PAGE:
LOUISVILLE, Ky. (WDRB) — Starting July 1, Okolona Fire Station One will become the first place in the state to have a newborn safety device. A Safe Haven Baby Box will be located outside the main entrance to the fire station, near where the firetrucks are parked.
House Bill 155 allows newborn safety devices to be installed at participating police stations, fire stations and hospitals. The law allows parents to safely surrender a newborn anonymously and without fear of punishment.
“That’s kind of the beauty of what this box is, is they have immunity for that,” Okolona Fire Deputy Chief Kenny Amback said. “They’re not going to get in trouble.”
When a child is placed inside a Safe Haven Baby Box, Amback said the box will automatically lock, keeping the child safe inside a temperature-controlled crib. An alarm is then triggered, alerting the fire department and placing a call to 911 so responders know a child is in need of their help.
The device is in its testing phase now and will be operational on the first of the month.
“To be the first ones to be able to have that is kind of exciting for us,” Amback said. “We’re very excited to be able to provide that to our citizens.”
The Kentucky Safe Infants Act allows parents to leave newborn infants that are less than 30 days old at a staffed fire station, police department or hospital, but the boxes allowed under the new law won’t require them to surrender a child face-to-face with someone else.
“We always say the Safe Haven Baby Box is a last resort option for a mom,” said Monica Kelsey, founder and CEO of Safe Haven Baby Boxes. “Of course, we want her to choose a parenting plan or adoption plan or walk into a hospital and surrender her child to a person. But we know that’s not always going to happen. You have to have this last alternative available for these moms if they want to chose it. Having these available for these moms ensures that we will not find a baby in a dumpster.”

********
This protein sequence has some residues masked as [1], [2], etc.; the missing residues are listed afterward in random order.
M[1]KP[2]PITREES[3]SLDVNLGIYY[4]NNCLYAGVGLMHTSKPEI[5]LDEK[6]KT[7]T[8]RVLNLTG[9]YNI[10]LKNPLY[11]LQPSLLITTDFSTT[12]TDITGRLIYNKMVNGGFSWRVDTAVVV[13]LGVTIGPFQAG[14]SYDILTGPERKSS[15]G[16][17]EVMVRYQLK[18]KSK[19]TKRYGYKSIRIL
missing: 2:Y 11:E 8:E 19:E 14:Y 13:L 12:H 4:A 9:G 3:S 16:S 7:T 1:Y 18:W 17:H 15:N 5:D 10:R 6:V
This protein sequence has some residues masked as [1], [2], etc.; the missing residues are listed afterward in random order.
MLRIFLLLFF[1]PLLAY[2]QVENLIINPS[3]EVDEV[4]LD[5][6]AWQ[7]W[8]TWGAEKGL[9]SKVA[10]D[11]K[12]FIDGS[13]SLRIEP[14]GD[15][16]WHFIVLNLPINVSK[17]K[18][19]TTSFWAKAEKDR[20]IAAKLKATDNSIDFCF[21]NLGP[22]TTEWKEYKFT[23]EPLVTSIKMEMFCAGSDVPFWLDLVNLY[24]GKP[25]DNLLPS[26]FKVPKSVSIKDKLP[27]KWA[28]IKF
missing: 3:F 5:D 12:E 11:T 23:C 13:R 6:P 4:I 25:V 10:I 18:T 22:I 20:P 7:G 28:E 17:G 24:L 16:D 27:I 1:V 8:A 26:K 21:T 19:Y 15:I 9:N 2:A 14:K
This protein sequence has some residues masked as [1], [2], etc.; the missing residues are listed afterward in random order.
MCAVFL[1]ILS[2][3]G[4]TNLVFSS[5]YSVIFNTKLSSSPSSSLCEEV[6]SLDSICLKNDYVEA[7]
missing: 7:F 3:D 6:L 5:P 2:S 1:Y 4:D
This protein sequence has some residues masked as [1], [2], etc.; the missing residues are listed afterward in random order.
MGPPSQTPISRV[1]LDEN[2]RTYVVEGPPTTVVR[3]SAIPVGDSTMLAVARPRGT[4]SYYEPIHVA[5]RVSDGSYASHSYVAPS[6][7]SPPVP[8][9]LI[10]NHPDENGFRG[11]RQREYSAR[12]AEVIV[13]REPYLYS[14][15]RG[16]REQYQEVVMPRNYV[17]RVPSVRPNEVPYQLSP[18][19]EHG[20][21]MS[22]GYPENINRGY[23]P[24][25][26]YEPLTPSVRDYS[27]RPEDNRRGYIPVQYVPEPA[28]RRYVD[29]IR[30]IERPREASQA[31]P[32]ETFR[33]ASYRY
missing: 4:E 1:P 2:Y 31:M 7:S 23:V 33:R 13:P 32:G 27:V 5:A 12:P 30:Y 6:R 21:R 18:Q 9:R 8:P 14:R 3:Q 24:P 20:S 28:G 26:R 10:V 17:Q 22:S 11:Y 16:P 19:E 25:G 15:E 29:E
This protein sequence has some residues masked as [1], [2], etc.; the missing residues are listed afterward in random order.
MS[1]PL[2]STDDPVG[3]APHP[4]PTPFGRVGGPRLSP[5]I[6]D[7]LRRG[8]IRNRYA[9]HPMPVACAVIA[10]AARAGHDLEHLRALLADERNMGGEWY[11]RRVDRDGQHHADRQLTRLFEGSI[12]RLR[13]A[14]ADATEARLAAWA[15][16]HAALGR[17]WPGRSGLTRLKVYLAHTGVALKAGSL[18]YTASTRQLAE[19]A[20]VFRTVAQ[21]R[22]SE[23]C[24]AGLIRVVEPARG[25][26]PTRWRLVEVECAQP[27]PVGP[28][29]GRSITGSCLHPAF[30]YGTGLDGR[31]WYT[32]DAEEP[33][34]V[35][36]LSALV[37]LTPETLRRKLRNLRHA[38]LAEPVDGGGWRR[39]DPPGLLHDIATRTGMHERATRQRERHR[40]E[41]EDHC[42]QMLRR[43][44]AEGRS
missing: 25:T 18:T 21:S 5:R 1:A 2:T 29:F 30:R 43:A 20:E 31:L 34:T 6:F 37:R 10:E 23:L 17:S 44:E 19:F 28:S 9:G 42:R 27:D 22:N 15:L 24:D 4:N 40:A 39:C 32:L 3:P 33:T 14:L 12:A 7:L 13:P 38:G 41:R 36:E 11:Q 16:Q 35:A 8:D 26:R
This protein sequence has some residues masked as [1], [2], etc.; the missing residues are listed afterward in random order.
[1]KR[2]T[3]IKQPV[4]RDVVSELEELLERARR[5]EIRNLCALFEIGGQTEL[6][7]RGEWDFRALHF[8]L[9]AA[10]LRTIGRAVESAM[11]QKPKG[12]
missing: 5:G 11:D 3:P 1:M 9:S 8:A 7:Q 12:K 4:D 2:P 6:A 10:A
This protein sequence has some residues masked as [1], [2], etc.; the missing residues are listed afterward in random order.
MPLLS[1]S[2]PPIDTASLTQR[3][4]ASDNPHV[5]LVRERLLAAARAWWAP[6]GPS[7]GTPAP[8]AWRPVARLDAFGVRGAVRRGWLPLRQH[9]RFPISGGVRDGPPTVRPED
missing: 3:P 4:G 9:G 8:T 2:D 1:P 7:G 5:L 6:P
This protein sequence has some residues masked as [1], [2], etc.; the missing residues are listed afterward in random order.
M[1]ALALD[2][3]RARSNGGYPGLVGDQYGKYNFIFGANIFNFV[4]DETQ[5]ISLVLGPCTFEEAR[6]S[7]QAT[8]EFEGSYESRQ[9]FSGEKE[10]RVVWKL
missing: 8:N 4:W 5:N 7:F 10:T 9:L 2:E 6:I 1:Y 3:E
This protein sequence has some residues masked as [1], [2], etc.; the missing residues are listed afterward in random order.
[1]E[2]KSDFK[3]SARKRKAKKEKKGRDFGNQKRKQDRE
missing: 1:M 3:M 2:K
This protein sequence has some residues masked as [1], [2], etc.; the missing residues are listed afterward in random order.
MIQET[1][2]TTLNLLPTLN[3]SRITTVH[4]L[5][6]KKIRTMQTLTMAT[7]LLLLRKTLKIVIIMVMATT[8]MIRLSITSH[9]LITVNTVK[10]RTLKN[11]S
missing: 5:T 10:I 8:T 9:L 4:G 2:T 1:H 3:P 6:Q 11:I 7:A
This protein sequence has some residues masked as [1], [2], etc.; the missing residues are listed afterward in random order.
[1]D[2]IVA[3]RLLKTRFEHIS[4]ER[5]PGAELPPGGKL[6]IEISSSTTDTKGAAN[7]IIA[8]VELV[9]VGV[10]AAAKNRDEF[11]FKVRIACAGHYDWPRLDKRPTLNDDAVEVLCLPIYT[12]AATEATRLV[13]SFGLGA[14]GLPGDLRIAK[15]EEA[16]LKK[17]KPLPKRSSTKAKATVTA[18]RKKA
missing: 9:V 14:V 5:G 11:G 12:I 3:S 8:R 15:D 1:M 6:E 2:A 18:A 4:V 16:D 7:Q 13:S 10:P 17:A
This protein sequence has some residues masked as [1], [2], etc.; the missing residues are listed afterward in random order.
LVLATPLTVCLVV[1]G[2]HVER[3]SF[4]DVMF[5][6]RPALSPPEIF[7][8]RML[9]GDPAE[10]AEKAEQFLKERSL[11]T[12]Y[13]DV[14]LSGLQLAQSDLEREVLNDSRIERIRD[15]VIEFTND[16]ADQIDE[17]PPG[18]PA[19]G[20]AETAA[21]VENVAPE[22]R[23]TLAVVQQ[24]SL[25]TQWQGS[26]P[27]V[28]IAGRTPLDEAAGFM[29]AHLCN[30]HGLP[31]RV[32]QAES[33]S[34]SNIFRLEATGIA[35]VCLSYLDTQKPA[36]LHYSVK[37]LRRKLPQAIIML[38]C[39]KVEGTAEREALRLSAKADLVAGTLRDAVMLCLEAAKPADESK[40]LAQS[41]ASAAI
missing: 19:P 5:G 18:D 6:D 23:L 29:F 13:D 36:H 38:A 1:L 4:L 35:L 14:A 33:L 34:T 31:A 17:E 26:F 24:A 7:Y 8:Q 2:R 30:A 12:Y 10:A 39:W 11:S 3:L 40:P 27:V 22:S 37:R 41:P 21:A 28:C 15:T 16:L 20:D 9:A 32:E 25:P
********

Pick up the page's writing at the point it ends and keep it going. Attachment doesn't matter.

While hospitals and police stations are also eligible to host a newborn safety device, Amback said a fire station may put a new mom more at ease.
“The community as a whole kind of looks at the fire department as kind of the good guys on that,” Amback said. “To be able to have that outlet where someone is able to come to the fire house where maybe they’ll a little more at ease — versus being at a hospital — maybe we can take away that fear of getting in trouble for trying to do the right thing. That’s our hope, that they’ll explore us as an option for that.”
Kentuckiana has already seen the success of Safe Haven Baby Boxes. In May, a healthy baby girl was left at a location in Clarksville.
Kelsey said her organization has received calls from people in Kentucky looking for the nearest location in southern Indiana to surrender a child, but she said it’s unclear if the mother who surrendered the girl in Clarksville was from Kentucky.
Statewide, more than 50 baby boxes are now across Indiana, including locations in Seymour and Corydon.
Amback said Okolona is looking at placing boxes at station two and station three to provide even more options for the community.
“We’re in the business of saving lives,” Amback said. “We really just look at the Safe Haven Baby Box as another tool in the toolbox to help us save more lives.”
In Fern Creek, Fern Creek Church raised over $54,000 to help place baby boxes around the Louisville area. Each box costs roughly $10,000.
For new moms or dads in need of resources, the Safe Haven Baby Boxes organization runs a 24-hour tip line (1-866-99BABY1) where parents can speak with trained professionals about their options.
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